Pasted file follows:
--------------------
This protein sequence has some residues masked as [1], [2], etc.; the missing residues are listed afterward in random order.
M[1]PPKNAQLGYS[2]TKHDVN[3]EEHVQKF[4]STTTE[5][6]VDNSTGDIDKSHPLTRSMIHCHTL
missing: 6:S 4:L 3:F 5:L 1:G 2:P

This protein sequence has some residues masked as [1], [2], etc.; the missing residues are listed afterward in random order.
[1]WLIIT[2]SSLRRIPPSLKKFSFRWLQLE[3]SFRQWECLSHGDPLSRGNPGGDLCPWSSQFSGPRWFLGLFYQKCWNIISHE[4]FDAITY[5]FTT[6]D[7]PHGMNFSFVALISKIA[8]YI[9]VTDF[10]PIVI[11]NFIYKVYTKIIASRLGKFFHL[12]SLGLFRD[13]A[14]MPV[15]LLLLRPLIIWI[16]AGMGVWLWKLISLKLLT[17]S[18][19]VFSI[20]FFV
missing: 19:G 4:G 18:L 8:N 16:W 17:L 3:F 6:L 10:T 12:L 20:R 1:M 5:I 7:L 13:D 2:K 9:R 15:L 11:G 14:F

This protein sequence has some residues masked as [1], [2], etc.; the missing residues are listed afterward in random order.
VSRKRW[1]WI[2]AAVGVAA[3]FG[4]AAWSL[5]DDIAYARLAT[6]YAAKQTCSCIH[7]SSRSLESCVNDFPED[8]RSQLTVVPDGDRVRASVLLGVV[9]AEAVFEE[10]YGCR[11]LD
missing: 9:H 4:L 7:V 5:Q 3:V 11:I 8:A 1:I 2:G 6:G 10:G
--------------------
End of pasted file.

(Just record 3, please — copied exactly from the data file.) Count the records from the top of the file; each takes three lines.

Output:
This protein sequence has some residues masked as [1], [2], etc.; the missing residues are listed afterward in random order.
VSRKRW[1]WI[2]AAVGVAA[3]FG[4]AAWSL[5]DDIAYARLAT[6]YAAKQTCSCIH[7]SSRSLESCVNDFPED[8]RSQLTVVPDGDRVRASVLLGVV[9]AEAVFEE[10]YGCR[11]LD
missing: 9:H 4:L 7:V 5:Q 3:V 11:I 8:A 1:I 2:G 6:G 10:G